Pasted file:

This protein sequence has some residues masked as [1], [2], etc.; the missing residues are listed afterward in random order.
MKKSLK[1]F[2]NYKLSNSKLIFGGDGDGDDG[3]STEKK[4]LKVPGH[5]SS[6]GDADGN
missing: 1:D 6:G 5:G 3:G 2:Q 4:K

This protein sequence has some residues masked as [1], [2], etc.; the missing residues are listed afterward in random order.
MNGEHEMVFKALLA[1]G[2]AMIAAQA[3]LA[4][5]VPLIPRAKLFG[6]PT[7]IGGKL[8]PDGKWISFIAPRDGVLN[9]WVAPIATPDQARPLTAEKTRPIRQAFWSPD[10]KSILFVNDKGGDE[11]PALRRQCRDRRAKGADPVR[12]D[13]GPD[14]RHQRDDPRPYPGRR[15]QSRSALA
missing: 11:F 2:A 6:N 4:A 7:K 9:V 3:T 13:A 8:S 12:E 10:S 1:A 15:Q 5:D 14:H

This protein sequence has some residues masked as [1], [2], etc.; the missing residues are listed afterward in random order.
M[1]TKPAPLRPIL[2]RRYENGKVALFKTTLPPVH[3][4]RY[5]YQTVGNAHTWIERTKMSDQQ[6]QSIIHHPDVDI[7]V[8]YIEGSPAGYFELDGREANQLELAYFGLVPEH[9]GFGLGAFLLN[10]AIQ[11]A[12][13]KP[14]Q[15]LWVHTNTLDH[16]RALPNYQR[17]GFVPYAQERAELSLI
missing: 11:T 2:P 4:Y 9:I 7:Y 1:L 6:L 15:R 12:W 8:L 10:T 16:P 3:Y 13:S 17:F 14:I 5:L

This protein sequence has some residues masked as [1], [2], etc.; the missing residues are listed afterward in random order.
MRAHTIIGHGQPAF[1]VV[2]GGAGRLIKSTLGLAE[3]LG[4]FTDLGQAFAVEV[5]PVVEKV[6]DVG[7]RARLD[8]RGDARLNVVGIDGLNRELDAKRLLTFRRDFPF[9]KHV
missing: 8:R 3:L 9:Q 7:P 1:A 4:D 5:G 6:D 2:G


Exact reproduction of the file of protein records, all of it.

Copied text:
This protein sequence has some residues masked as [1], [2], etc.; the missing residues are listed afterward in random order.
MKKSLK[1]F[2]NYKLSNSKLIFGGDGDGDDG[3]STEKK[4]LKVPGH[5]SS[6]GDADGN
missing: 1:D 6:G 5:G 3:G 2:Q 4:K

This protein sequence has some residues masked as [1], [2], etc.; the missing residues are listed afterward in random order.
MNGEHEMVFKALLA[1]G[2]AMIAAQA[3]LA[4][5]VPLIPRAKLFG[6]PT[7]IGGKL[8]PDGKWISFIAPRDGVLN[9]WVAPIATPDQARPLTAEKTRPIRQAFWSPD[10]KSILFVNDKGGDE[11]PALRRQCRDRRAKGADPVR[12]D[13]GPD[14]RHQRDDPRPYPGRR[15]QSRSALA
missing: 11:F 2:A 6:N 4:A 7:K 9:V 3:T 13:A 8:S 12:E 10:S 1:A 15:Q 5:D 14:H

This protein sequence has some residues masked as [1], [2], etc.; the missing residues are listed afterward in random order.
M[1]TKPAPLRPIL[2]RRYENGKVALFKTTLPPVH[3][4]RY[5]YQTVGNAHTWIERTKMSDQQ[6]QSIIHHPDVDI[7]V[8]YIEGSPAGYFELDGREANQLELAYFGLVPEH[9]GFGLGAFLLN[10]AIQ[11]A[12][13]KP[14]Q[15]LWVHTNTLDH[16]RALPNYQR[17]GFVPYAQERAELSLI
missing: 11:T 2:P 4:Y 9:I 7:Y 1:L 6:L 15:R 12:W 8:L 10:T 16:P 3:Y 13:S 17:F 14:I 5:L

This protein sequence has some residues masked as [1], [2], etc.; the missing residues are listed afterward in random order.
MRAHTIIGHGQPAF[1]VV[2]GGAGRLIKSTLGLAE[3]LG[4]FTDLGQAFAVEV[5]PVVEKV[6]DVG[7]RARLD[8]RGDARLNVVGIDGLNRELDAKRLLTFRRDFPF[9]KHV
missing: 8:R 3:L 9:Q 7:P 1:A 4:D 5:G 6:D 2:G